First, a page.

Atheist vs. agnostic

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What is the difference between an atheist and an agnostic?

Many people, particularly theists, are confused about the meaning and usage of these terms. A frequent claim is that being an atheist implies certainty about the non-existence of God. The following explanation is presented to clarify these terms in common usage.


Theism addresses the issue of belief. For any claim about the existence of a god, theists are individuals who accept that this claim is true. One way of stating this is that the theist possesses the positive belief that this god claim is true.

Atheism literally means "without theism". An atheist is someone who does not accept, as true, claims about the existence of a god. This does not necessarily mean that atheists actively believe that no gods exist.

Considering the claims regarding the existence of a god, there are two possible claims:

  1. God exists
  2. God does not exist

For either claim, there are two positions one can take with regard to belief:

  • belief or acceptance of the claim
  • disbelief or rejection of the claim

For claim number 1 (God exists), the theist's position is one of belief, while the atheist's position is one of disbelief.

For claim number 2 (God does not exist), the theist's position is one of disbelief, while atheists can hold either position.

Some atheists actively believe that no god exists while others hold that neither claim is sufficiently supported to justify acceptance. These positions are often labeled strong atheism and weak atheism, respectively. Additionally, some individuals confuse the weak atheism position with agnosticism.


Gnosticism (in the sense used here) addresses the issue of what one knows or claims to know. For any claim about the existence of god, gnostics are individuals who claim to know that the claim is true. Typically, this claim of knowledge is esoteric and may be attributed to divine revelation. In some cases, the gnostic will assert that this knowledge is available to anyone though rarely through empirical, scientific evidence.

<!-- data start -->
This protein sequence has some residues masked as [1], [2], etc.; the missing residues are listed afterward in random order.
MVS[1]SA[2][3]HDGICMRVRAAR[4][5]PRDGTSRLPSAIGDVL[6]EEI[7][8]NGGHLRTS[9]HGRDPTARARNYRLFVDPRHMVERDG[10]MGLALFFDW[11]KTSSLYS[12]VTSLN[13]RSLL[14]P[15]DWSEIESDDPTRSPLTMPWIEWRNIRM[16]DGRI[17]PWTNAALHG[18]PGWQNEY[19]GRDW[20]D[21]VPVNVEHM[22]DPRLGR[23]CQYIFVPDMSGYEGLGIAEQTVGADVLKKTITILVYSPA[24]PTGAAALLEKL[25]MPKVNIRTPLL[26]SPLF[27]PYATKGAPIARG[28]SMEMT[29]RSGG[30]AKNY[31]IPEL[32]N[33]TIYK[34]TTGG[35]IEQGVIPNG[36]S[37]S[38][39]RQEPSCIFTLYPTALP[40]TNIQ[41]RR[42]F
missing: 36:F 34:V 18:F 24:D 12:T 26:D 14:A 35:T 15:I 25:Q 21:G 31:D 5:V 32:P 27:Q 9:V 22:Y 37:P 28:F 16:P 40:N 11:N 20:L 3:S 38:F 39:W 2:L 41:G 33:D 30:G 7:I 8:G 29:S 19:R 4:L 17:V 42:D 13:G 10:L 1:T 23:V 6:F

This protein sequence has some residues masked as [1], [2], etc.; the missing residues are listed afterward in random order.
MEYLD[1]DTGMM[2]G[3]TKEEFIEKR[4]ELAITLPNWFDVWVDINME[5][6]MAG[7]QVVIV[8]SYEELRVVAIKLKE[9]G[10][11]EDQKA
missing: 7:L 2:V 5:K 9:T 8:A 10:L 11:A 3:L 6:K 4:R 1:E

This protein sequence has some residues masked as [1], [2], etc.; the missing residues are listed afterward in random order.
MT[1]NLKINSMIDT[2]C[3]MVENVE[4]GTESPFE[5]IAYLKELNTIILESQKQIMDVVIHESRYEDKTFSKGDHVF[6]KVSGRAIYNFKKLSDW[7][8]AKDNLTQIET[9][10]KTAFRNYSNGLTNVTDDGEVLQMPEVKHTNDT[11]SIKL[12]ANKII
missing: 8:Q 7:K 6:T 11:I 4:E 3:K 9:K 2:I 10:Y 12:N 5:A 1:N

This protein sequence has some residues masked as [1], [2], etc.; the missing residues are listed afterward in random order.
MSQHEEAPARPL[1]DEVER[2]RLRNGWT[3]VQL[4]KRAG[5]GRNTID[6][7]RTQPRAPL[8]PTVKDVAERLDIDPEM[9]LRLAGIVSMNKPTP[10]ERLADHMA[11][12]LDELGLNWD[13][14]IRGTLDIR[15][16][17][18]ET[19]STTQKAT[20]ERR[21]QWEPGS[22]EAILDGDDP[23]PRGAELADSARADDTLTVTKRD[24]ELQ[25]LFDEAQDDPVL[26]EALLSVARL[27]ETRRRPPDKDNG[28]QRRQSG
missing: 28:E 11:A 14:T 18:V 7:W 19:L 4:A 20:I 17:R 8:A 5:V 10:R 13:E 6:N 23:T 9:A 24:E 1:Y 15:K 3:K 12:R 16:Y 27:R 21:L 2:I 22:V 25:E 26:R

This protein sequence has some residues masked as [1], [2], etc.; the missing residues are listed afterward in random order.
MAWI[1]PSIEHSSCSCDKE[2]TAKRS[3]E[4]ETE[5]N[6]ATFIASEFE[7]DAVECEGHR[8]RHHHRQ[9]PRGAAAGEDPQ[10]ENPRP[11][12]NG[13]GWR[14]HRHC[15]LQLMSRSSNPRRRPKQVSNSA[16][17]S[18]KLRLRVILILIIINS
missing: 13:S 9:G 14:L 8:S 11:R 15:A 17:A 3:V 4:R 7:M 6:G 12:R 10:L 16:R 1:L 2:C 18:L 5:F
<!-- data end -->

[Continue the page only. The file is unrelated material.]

An agnostic is, literally, someone who does not claim to know that such claims are true. An additional, and common, usage of the term agnostic exists as a label for the philosophical position invented by Thomas Huxley. Those individuals adopting this label claim that the answers to questions about the existence of gods are unknown and unknowable. Additionally, many claim that the questions are essentially meaningless as "god" is ill-defined.

Combining Terms

Notice that the terms "atheist" and "agnostic", by these definitions, are not mutually exclusive. You could be an agnostic atheist, meaning you don't think one can know whether or not a god exists, but you don't feel that belief is justified by evidence or argument.

Many people assume that atheists believe that gods can be proved not to exist, but this isn't strictly true and there is no word to describe this. You could call such a person an "untheist" or "antitheist", perhaps. Or, you could just call such a person a "gnostic atheist", one who doesn't believe in a god and thinks that his non-belief can be proven.

As the terms aren't mutually exclusive, it's possible to combine them into four descriptions:

Agnostic Gnostic
Atheist 1. Agnostic-Atheist
does not believe any god exists, but doesn't claim to know whether this is actually true
2. Gnostic-Atheist
believes that no god exists and claims to know that this belief is true
Theist 3. Agnostic-Theist
believes a god exists, but doesn't claim to know that this belief is true
4. Gnostic-Theist
believes a god exists and claims to know that this belief is true

Case 1 is sometimes referred to as weak atheism and case 2 as strong atheism. Only strong atheism positively asserts that there are no gods.

It's important to note, when discussing the complicated issues of knowledge and epistemology, that these claims of knowledge do not necessarily require absolute omniscience. It can be argued that we can never truly "know" anything (see Wikipedia:Agnosticism), yet we constantly make claims of knowledge — you may "know" who your (birth) mother is, for example, but you could be wrong. For many gnostic atheists (strong atheists), their claim of knowledge stems from practical considerations. The positive assertion that "gods don't exist" can be made, and said to be "known", in the same spirit as the statement that "leprechauns don't exist".

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